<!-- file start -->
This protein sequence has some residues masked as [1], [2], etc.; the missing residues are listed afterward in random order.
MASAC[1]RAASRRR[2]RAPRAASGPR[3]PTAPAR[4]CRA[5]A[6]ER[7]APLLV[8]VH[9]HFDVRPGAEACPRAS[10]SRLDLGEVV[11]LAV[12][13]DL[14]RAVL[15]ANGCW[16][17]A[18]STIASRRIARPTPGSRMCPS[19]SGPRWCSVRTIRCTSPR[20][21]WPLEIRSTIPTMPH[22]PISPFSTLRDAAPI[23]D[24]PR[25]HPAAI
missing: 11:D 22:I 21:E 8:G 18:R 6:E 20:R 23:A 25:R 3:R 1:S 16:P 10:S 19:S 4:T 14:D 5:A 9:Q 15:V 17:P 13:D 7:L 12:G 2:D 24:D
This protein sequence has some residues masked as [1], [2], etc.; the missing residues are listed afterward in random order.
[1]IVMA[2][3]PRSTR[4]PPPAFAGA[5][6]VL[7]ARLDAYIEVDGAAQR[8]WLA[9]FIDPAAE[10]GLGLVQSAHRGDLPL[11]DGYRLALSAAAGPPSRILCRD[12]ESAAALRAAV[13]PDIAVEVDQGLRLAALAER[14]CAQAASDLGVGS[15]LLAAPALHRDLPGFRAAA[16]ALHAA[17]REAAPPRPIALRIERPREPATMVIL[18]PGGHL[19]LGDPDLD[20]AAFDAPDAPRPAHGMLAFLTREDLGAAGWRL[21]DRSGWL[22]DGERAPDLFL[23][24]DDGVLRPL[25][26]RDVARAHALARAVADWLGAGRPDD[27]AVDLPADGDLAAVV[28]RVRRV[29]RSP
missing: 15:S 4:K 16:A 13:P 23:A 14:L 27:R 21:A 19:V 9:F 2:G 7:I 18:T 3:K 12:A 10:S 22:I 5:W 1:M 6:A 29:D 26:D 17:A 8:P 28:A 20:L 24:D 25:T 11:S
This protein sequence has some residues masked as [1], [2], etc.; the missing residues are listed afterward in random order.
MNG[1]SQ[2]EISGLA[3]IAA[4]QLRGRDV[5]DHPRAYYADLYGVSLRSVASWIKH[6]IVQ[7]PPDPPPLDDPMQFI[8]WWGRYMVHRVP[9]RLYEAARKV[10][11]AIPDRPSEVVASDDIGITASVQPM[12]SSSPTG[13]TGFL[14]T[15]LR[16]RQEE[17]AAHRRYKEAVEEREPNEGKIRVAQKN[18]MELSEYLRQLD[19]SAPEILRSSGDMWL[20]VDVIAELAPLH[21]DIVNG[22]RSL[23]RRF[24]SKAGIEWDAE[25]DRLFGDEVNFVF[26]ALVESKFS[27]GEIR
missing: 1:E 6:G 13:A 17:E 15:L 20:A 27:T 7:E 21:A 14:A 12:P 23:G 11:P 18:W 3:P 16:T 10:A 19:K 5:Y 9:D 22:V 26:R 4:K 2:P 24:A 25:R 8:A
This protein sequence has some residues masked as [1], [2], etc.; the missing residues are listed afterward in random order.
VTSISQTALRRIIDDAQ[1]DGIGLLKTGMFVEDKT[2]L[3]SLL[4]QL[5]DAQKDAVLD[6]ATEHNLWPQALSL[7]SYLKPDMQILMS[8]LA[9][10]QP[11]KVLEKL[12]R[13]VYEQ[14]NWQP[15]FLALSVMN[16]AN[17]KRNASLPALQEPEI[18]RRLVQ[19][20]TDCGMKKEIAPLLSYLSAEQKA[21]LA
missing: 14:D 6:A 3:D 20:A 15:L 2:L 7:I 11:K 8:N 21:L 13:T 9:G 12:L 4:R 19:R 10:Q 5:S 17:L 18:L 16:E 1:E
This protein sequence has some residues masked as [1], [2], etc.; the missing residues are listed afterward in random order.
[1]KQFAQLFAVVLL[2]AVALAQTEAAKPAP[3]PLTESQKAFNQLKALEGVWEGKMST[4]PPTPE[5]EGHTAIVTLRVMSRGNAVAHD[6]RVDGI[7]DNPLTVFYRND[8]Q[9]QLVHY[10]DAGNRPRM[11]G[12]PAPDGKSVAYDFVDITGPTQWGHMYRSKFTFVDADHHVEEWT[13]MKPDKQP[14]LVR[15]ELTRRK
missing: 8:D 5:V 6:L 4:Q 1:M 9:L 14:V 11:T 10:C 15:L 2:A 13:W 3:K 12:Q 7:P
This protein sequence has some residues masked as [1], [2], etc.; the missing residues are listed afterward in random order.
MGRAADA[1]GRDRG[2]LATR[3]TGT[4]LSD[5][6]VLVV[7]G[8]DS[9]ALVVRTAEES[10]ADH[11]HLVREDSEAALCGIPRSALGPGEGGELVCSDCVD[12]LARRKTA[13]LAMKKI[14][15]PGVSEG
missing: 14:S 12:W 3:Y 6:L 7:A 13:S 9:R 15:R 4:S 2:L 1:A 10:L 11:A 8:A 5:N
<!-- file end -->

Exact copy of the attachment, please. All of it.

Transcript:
This protein sequence has some residues masked as [1], [2], etc.; the missing residues are listed afterward in random order.
MASAC[1]RAASRRR[2]RAPRAASGPR[3]PTAPAR[4]CRA[5]A[6]ER[7]APLLV[8]VH[9]HFDVRPGAEACPRAS[10]SRLDLGEVV[11]LAV[12][13]DL[14]RAVL[15]ANGCW[16][17]A[18]STIASRRIARPTPGSRMCPS[19]SGPRWCSVRTIRCTSPR[20][21]WPLEIRSTIPTMPH[22]PISPFSTLRDAAPI[23]D[24]PR[25]HPAAI
missing: 11:D 22:I 21:E 8:G 18:R 6:E 20:R 23:A 25:R 3:R 1:S 16:P 10:S 19:S 4:T 14:D 5:A 9:Q 15:V 17:P 13:D 7:L 12:G 2:D 24:D
This protein sequence has some residues masked as [1], [2], etc.; the missing residues are listed afterward in random order.
[1]IVMA[2][3]PRSTR[4]PPPAFAGA[5][6]VL[7]ARLDAYIEVDGAAQR[8]WLA[9]FIDPAAE[10]GLGLVQSAHRGDLPL[11]DGYRLALSAAAGPPSRILCRD[12]ESAAALRAAV[13]PDIAVEVDQGLRLAALAER[14]CAQAASDLGVGS[15]LLAAPALHRDLPGFRAAA[16]ALHAA[17]REAAPPRPIALRIERPREPATMVIL[18]PGGHL[19]LGDPDLD[20]AAFDAPDAPRPAHGMLAFLTREDLGAAGWRL[21]DRSGWL[22]DGERAPDLFL[23][24]DDGVLRPL[25][26]RDVARAHALARAVADWLGAGRPDD[27]AVDLPADGDLAAVV[28]RVRRV[29]RSP
missing: 15:S 4:K 16:A 13:P 23:A 14:L 27:R 21:A 19:V 9:F 2:G 7:I 18:T 3:K 12:A 10:S 22:I 5:W 1:M 6:A 29:D 26:D 17:A 8:P 28:A 20:L 24:D 25:T 11:S
This protein sequence has some residues masked as [1], [2], etc.; the missing residues are listed afterward in random order.
MNG[1]SQ[2]EISGLA[3]IAA[4]QLRGRDV[5]DHPRAYYADLYGVSLRSVASWIKH[6]IVQ[7]PPDPPPLDDPMQFI[8]WWGRYMVHRVP[9]RLYEAARKV[10][11]AIPDRPSEVVASDDIGITASVQPM[12]SSSPTG[13]TGFL[14]T[15]LR[16]RQEE[17]AAHRRYKEAVEEREPNEGKIRVAQKN[18]MELSEYLRQLD[19]SAPEILRSSGDMWL[20]VDVIAELAPLH[21]DIVNG[22]RSL[23]RRF[24]SKAGIEWDAE[25]DRLFGDEVNFVF[26]ALVESKFS[27]GEIR
missing: 1:E 6:G 13:A 17:E 15:L 20:A 27:T 7:E 21:A 14:A 12:P 23:G 11:P 18:W 3:P 16:T 10:A 19:K 5:Y 9:D 22:V 26:R 4:K 2:P 24:A 25:R 8:A
This protein sequence has some residues masked as [1], [2], etc.; the missing residues are listed afterward in random order.
VTSISQTALRRIIDDAQ[1]DGIGLLKTGMFVEDKT[2]L[3]SLL[4]QL[5]DAQKDAVLD[6]ATEHNLWPQALSL[7]SYLKPDMQILMS[8]LA[9][10]QP[11]KVLEKL[12]R[13]VYEQ[14]NWQP[15]FLALSVMN[16]AN[17]KRNASLPALQEPEI[18]RRLVQ[19][20]TDCGMKKEIAPLLSYLSAEQKA[21]LA
missing: 14:D 6:A 3:D 20:A 15:L 2:L 7:I 11:K 8:N 21:L 13:T 9:G 12:L 4:R 19:R 10:Q 5:S 17:L 18:L 16:E 1:E
This protein sequence has some residues masked as [1], [2], etc.; the missing residues are listed afterward in random order.
[1]KQFAQLFAVVLL[2]AVALAQTEAAKPAP[3]PLTESQKAFNQLKALEGVWEGKMST[4]PPTPE[5]EGHTAIVTLRVMSRGNAVAHD[6]RVDGI[7]DNPLTVFYRND[8]Q[9]QLVHY[10]DAGNRPRM[11]G[12]PAPDGKSVAYDFVDITGPTQWGHMYRSKFTFVDADHHVEEWT[13]MKPDKQP[14]LVR[15]ELTRRK
missing: 8:D 5:V 6:L 4:Q 1:M 9:L 14:V 11:T 10:C 15:L 2:A 13:W 3:K 12:Q 7:P
This protein sequence has some residues masked as [1], [2], etc.; the missing residues are listed afterward in random order.
MGRAADA[1]GRDRG[2]LATR[3]TGT[4]LSD[5][6]VLVV[7]G[8]DS[9]ALVVRTAEES[10]ADH[11]HLVREDSEAALCGIPRSALGPGEGGELVCSDCVD[12]LARRKTA[13]LAMKKI[14][15]PGVSEG
missing: 14:S 12:W 3:Y 6:L 7:A 13:S 9:R 15:R 4:S 2:L 1:A 10:L 11:A 8:A 5:N